- By SeedInvest
- July 27, 2012
- 4 minute read
Here are 5 lessons from Ouya for equity crowdfunding:
1) Patient Investors vs. Short Term Supporters. When receiving equity, investors have a vested interest in seeing a business succeed in the long term. Because Ouya’s crowdfunding donations were essentially pre orders for its product, supporters have no financial incentive to stick around if the company hits a bump in the road or if it has issues with its first production run.
2) Permanent Funding vs. Pre Order Financing. Equity investors provide permanent capital that can be invested in growing a business long term. Pre order structures used in many crowdfunding campaigns like Ouya’s provide cash to the company upfront, but then much of that cash is used in producing and distributing the very products the donors ordered instead of being invested in long term business initiatives.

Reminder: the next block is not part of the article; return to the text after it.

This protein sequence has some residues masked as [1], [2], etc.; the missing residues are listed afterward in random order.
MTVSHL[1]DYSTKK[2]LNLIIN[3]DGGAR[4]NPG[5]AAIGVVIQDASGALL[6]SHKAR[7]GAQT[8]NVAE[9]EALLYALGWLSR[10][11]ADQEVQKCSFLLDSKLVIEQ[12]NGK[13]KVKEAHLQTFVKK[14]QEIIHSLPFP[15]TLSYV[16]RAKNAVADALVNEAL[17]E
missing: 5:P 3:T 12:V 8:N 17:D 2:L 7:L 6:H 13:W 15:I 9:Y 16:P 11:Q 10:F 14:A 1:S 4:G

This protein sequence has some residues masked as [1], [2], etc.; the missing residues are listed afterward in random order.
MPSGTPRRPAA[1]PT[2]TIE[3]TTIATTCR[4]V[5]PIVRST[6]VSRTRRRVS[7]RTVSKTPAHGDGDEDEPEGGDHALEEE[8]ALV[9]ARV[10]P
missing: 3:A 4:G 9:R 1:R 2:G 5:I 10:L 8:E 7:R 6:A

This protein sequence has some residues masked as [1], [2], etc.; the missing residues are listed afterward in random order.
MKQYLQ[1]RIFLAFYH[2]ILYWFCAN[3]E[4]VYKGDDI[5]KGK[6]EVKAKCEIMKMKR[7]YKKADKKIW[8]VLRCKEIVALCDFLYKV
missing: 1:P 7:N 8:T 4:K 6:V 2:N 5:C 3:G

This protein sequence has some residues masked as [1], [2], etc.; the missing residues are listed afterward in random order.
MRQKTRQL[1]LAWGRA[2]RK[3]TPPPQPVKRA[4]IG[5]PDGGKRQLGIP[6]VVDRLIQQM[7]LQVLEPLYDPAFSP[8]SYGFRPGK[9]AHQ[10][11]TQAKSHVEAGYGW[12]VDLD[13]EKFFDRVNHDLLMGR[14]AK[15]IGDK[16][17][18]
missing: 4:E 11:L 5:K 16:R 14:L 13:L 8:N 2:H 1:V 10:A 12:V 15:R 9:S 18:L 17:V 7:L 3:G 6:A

3) Equity Crowdfunding Delivers Marketing Benefits Too. With a small marketing budget Ouya was able to produce 40K customers for its previously unknown brand in a few weeks. Equity crowdfunding platforms like SeedInvest will have advanced social networking tools that will deliver these same marketing benefits. The difference is that SeedInvest will also be able to raise long term financing for businesses. If companies like Ouya raise equity from crowd supporters many would likely become paying customers as well. Equity Crowdfunding = Funding and Customers. Now that’s powerful.
4) More Time to Run the Business. It has been reported that Ouya raised equity from friends and family and also spoke informally with venture capital firms before its crowdfunding campaign. Equity crowdfunding platforms allow young businesses to streamline this typically arduous process leaving founders more time to focus on building great companies.
5) Raise More Money. The average donation based crowdfunding campaign raises $5-10K while data from equity crowdfunding platforms in Europe shows that average equity raises are closer to $200K. Raising money has not been a problem for Ouya ($6 million and counting), but many startups will likely be able to raise far greater amounts of money through equity crowdfunding than through donation based crowdfunding.
This post was written by SeedInvest on July 27, 2012